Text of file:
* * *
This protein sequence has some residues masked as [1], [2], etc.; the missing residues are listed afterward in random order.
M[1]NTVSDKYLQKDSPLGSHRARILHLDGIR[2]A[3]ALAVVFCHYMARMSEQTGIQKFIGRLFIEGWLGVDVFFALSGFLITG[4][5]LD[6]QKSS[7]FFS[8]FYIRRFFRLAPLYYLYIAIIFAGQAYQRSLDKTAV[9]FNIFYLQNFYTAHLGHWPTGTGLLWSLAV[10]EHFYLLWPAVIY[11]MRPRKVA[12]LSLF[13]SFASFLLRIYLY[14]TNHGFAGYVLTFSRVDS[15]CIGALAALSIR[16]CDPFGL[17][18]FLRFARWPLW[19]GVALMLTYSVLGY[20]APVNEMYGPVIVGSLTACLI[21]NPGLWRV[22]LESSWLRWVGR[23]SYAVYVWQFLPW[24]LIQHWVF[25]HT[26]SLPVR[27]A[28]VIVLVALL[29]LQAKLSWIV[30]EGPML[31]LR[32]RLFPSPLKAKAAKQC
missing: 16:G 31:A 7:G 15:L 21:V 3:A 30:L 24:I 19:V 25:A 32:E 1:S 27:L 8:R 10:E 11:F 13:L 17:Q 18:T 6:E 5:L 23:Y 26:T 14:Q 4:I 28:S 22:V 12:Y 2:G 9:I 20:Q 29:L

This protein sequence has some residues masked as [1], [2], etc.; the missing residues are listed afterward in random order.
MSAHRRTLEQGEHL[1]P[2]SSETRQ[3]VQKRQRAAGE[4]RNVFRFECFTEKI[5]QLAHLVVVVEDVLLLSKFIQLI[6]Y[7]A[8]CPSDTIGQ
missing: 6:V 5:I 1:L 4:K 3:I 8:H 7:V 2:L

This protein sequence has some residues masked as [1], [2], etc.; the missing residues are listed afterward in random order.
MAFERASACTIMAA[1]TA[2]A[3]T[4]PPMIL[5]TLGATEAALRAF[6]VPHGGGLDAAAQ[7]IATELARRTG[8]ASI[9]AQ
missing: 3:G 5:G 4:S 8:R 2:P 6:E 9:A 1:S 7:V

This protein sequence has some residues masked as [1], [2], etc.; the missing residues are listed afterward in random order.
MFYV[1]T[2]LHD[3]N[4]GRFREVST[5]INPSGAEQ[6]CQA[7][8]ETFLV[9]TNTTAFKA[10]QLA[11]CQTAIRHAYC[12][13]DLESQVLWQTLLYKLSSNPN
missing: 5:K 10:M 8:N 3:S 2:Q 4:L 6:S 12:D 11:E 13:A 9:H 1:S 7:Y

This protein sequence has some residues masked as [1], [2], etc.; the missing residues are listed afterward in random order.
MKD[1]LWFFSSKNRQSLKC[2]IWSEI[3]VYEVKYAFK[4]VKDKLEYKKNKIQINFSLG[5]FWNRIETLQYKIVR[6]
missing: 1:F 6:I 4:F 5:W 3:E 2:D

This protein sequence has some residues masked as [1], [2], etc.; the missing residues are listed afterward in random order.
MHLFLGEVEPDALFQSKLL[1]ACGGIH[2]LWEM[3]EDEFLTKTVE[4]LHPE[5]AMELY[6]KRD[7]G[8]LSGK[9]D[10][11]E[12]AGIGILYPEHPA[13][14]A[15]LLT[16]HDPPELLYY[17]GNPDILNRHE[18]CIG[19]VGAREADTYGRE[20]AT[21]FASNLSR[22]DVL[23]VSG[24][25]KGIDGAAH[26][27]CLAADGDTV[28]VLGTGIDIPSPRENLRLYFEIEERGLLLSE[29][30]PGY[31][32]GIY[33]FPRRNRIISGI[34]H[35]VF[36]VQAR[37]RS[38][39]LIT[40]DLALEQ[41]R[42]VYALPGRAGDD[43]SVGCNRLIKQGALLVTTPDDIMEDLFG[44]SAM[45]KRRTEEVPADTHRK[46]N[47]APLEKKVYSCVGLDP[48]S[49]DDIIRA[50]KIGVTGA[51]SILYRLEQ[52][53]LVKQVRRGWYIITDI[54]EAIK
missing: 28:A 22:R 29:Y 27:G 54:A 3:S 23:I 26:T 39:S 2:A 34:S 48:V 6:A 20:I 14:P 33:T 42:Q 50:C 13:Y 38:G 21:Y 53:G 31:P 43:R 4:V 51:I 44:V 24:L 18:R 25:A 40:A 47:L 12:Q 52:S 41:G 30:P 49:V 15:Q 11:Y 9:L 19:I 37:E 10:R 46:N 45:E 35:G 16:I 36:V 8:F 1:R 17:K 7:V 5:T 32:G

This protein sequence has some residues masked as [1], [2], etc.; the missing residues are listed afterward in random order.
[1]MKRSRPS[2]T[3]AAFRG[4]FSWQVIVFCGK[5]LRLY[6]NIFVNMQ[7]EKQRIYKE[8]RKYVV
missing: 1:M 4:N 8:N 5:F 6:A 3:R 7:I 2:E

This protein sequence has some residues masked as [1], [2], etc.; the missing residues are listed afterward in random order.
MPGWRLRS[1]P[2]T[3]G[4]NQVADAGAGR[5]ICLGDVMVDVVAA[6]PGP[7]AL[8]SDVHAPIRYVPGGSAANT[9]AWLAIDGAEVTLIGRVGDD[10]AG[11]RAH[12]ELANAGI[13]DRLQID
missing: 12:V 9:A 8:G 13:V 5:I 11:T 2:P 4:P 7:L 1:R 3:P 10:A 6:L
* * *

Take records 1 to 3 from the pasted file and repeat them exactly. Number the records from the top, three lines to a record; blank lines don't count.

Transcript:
This protein sequence has some residues masked as [1], [2], etc.; the missing residues are listed afterward in random order.
M[1]NTVSDKYLQKDSPLGSHRARILHLDGIR[2]A[3]ALAVVFCHYMARMSEQTGIQKFIGRLFIEGWLGVDVFFALSGFLITG[4][5]LD[6]QKSS[7]FFS[8]FYIRRFFRLAPLYYLYIAIIFAGQAYQRSLDKTAV[9]FNIFYLQNFYTAHLGHWPTGTGLLWSLAV[10]EHFYLLWPAVIY[11]MRPRKVA[12]LSLF[13]SFASFLLRIYLY[14]TNHGFAGYVLTFSRVDS[15]CIGALAALSIR[16]CDPFGL[17][18]FLRFARWPLW[19]GVALMLTYSVLGY[20]APVNEMYGPVIVGSLTACLI[21]NPGLWRV[22]LESSWLRWVGR[23]SYAVYVWQFLPW[24]LIQHWVF[25]HT[26]SLPVR[27]A[28]VIVLVALL[29]LQAKLSWIV[30]EGPML[31]LR[32]RLFPSPLKAKAAKQC
missing: 16:G 31:A 7:G 15:L 21:V 3:A 30:L 24:I 19:V 25:A 32:E 1:S 27:L 8:R 10:E 11:F 13:L 17:Q 18:T 6:E 5:L 23:Y 26:T 14:Q 4:I 28:S 22:V 12:Y 2:G 9:I 20:Q 29:L

This protein sequence has some residues masked as [1], [2], etc.; the missing residues are listed afterward in random order.
MSAHRRTLEQGEHL[1]P[2]SSETRQ[3]VQKRQRAAGE[4]RNVFRFECFTEKI[5]QLAHLVVVVEDVLLLSKFIQLI[6]Y[7]A[8]CPSDTIGQ
missing: 6:V 5:I 1:L 4:K 3:I 8:H 7:V 2:L

This protein sequence has some residues masked as [1], [2], etc.; the missing residues are listed afterward in random order.
MAFERASACTIMAA[1]TA[2]A[3]T[4]PPMIL[5]TLGATEAALRAF[6]VPHGGGLDAAAQ[7]IATELARRTG[8]ASI[9]AQ
missing: 3:G 5:G 4:S 8:R 2:P 6:E 9:A 1:S 7:V